News Brief

Off-Site Construction Can Cut Project Time 73%

The pressures of prefabrication encourage an integrative process and on-time project delivery, though transportation and culture remain issues.

June 19, 2015

A truck transports a pre-fabricated housing unit.

Photo: Peter Mooney. License: CC BY-SA 2.0
Although prefabrication completely changes the traditional construction process, there hasn’t been a lot of hard data on its benefits. A new survey conducted by the National Institute of Building Science (NIBS) indicates that off-site construction can reduce construction time and improve deadline performance enough to cut overall construction phase time by 73.2%.

Participants across multiple disciplines—312 in total, including architects, engineers, contractors, construction managers, subcontractors, and developers—were polled. About 93% responded that they had used off-site components at least somewhat in the past year, and 83% agreed that they plan on using the strategy “more often or the same amount” over the next year.

With all of the positive results, why isn’t prefabricated construction the norm? Although distance between the place of production and the jobsite remains a major issue, the construction and design culture itself was reported as a bigger obstacle. “Late design changes, lack of collaboration, and an adversarial climate for project delivery lead to difficulties in realizing the benefits of off-site construction” reads a survey summary.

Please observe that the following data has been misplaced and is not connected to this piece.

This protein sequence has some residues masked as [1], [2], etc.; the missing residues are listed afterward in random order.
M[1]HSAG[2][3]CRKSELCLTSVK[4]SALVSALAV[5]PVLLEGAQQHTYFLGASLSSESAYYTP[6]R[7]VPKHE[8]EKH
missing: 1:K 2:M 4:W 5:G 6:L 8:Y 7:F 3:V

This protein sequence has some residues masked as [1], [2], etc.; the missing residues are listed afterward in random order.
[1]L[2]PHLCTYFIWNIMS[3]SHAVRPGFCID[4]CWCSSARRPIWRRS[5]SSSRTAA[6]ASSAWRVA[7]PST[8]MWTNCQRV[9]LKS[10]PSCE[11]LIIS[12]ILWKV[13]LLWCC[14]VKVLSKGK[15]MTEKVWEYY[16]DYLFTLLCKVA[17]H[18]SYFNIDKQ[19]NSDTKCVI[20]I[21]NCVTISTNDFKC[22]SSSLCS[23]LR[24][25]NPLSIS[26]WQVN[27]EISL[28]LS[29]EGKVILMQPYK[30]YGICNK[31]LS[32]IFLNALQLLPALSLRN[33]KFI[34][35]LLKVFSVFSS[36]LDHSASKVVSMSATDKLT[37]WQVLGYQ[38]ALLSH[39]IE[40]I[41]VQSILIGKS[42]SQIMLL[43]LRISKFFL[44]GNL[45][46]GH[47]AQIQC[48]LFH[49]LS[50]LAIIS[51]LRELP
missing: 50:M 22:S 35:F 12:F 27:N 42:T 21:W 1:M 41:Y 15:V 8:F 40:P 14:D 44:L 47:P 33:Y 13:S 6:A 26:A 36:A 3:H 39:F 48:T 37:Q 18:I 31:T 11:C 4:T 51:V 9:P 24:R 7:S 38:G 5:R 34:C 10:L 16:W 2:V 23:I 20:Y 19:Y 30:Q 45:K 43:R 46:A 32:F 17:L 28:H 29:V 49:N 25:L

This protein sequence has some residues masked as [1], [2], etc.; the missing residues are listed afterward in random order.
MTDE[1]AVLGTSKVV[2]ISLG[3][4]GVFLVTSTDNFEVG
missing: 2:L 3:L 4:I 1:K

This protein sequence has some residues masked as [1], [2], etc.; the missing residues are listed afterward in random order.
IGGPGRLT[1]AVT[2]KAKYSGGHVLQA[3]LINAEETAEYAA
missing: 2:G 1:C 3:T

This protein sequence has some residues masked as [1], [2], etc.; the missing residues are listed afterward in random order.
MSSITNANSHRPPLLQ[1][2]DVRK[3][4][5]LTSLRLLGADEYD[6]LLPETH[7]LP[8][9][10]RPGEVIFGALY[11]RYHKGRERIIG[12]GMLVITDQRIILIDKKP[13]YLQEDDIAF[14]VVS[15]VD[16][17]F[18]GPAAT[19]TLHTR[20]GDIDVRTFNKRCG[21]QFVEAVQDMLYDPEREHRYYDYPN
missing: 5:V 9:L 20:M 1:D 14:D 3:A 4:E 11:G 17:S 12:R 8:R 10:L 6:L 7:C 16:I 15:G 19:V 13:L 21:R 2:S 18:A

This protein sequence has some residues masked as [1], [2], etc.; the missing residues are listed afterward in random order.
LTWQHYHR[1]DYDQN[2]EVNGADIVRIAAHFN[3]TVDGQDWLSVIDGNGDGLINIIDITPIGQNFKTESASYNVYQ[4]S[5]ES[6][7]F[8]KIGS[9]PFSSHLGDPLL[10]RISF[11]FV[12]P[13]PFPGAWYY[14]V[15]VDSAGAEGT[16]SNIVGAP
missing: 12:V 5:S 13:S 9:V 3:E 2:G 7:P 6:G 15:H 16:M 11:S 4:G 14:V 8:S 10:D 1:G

Seventy-eight percent of respondents believed that the process required moderate to high degrees of stakeholder investment.

However, participants reported improved cooperation in the process. The survey concluded that “Increased integration and collaboration throughout the delivery process can result in higher quality and reduced changes throughout construction.”

More on prefabricated components and green building

Engineering a Wood Revolution

Unity Homes: Pushing the Boundaries

Project Frog Modular Green Classrooms

For more information:

Organization name: National Institute of Building Science

Website: www.nibs.org

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Comments

July 23, 2015 - 3:11 pm

Does this data include residential studies? Single and/or multifamily?

August 3, 2015 - 1:04 pm

Dear Brett,

Thank you for your question. The survey was not intended to address residential off-site construction, though several of the participants in the survey are employing OSC for residential single family homes.

The chart on page 22 of the survey report shows that 8% of projects from those surveyed were single-family residential homes.

From the National Institute of Building Science website:

"The survey responses indicate where off-site construction is most often being utilized. The participants (who could select multiple categories), are using off-site elements for commercial construction (57%), industrial (51%), healthcare (45%), education (37%), multi-family (24%) and hospitality (23%). Note: the survey was not intended to address single family residential construction (8.0%). (Question 14)" 

-Alana